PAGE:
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Old Man Gloom a.k.a. Zozobra burning at Fiestas de Santa Fe, September 8, 2005. Photo by Jeff Weiss.
Zozobra (“Old Man Gloom”) is a 50 feet high giant marionette effigy that is built and burned during the annual Fiestas de Santa Fe in Santa Fe, New Mexico and marks the Fiestas’ start. As his name suggests, he embodies gloom; by burning him, people destroy the worries and troubles of the previous year in the flames. Anyone with an excess of gloom is encouraged to write down the nature of his or her gloom on a slip of paper and leave it in the “gloom box” found in the offices of the Santa Fe Reporter in the weeks leading up to the burn. Participants can also add documents on the day of the burning, prior to the event, by visiting a “gloom tent” where they can add to the marionette’s stuffing. Many people put legal papers in the gloom box as well. At the festival the papers from the gloom box are placed at Zozobra’s feet to be burned alongside him.
Zozobra_Dusk – By R. Valdez 2007 – Wikipedia
Fiestas de Santa Fe has been held since 1712 to celebrate the Spanish retaking of the city in 1692 by Don Diego de Vargas from the Pueblo tribes who had occupied the city since the Pueblo Revolt of 1680. The burning of Zozobra dates from 1924. Santa Fe artist and marionette maker Gustave Baumann came up with the idea of creating the effigy, also called Old Man Gloom, and the ritual burning; and then conspired with his friend William Howard Shuster, Jr. to burn the first Zozobra [perhaps we should call him “El Zozobro“…?]. “Zozobra” means “anxiety” in Spanish. Baumann’s idea might have been influenced by Mexican cartonería (papier-mâché sculpture), especially the effigies exploded during the burning of Judas that takes place on Holy Saturday or New Year’s Eve, as a way of ridding oneself or one’s community of evil.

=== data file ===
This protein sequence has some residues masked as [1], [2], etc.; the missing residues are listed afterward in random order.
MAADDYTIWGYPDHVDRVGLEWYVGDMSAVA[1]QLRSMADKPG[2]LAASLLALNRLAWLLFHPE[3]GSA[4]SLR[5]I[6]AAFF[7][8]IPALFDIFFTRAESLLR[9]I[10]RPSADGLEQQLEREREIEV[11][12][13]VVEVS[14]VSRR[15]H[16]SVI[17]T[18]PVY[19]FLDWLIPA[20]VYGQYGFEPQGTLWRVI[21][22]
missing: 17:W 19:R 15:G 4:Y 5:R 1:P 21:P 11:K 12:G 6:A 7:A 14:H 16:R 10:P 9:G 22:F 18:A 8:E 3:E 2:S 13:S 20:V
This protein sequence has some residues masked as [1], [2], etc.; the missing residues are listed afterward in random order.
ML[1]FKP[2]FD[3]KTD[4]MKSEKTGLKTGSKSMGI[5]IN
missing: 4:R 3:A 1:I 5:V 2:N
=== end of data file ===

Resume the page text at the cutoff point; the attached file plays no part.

Zozobra Commencement of Ceremonies – Photo by R. Valdez 2007
Each year in Santa Fe New Mexico, more than 50,000 people go to watch Zozobra, who stands 50 feet tall.His burning marks the start of three days of celebration that includes traditional mass at St. Francis Cathedral; a reenactment of the Entrada, when Don Diego de Vargas returned to the city; a Children’s Pet Parade; and the Historical/Hysterical Parade. The Kiwanis Club of Santa Fe builds Zozobra and burns the effigy at Fort Marcy Park. The Zozobra that was burned on September 7, 2007, was certified by Guinness World Records as the largest marionette in the world, measuring 15.21 m (49.11 ft) in height.
The Zozobra burning in Fort Marcy Park in Santa Fe, New Mexico has traditionally been held in September; however, ticket sales in advance of the event improved when it was moved to the Friday immediately before Labor Day in 2014.
Zozobra a Moment of Clarity Before the Burn – Photo by Rvaldez4108 at English Wikipedia
Once nightfall arrives fire dancers come out to perform. A “fire spirit dancer” also comes out dressed entirely in red with a flowing headdress and carrying two flaming torches, symbolizing Old Man Gloom’s arch enemy. She is accompanied by the small “glooms,” which are children dressed in white dancing alongside her. The fire dancer’s role is to scare away her little companions, as she represents the light that sends away the gloom and bad energy of the year. As the dancers perform on stage, Zozobra’s arms and head begin to move while letting out groans. After the dance is completed, the marionette is set on fire via attached fireworks. Once the marionette collapses, more fireworks are set off.
(Source of this article, and for additional information, visit: https://en.wikipedia.org/wiki/Zozobra)